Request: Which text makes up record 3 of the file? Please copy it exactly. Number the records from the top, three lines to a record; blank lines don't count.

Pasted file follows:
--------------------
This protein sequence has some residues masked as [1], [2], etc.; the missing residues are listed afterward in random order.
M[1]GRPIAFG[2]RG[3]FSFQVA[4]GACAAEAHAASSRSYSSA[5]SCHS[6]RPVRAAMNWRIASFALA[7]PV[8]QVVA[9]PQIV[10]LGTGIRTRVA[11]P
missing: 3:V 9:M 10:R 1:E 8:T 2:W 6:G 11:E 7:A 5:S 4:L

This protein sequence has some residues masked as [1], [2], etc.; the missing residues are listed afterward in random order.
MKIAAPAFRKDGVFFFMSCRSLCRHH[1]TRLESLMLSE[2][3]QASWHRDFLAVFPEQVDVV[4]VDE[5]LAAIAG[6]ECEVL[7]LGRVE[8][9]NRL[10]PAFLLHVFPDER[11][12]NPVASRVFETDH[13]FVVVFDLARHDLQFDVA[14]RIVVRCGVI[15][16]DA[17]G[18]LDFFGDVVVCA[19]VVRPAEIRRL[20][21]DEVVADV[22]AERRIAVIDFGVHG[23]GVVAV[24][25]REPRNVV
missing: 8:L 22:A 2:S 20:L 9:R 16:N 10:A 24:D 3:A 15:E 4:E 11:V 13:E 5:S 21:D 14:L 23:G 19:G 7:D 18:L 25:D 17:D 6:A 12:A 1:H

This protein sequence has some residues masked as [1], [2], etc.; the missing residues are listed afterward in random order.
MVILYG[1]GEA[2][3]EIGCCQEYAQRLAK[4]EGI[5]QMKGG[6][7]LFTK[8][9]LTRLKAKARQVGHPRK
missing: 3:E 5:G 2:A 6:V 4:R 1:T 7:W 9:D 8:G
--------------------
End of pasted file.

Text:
This protein sequence has some residues masked as [1], [2], etc.; the missing residues are listed afterward in random order.
MVILYG[1]GEA[2][3]EIGCCQEYAQRLAK[4]EGI[5]QMKGG[6][7]LFTK[8][9]LTRLKAKARQVGHPRK
missing: 3:E 5:G 2:A 6:V 4:R 1:T 7:W 9:D 8:G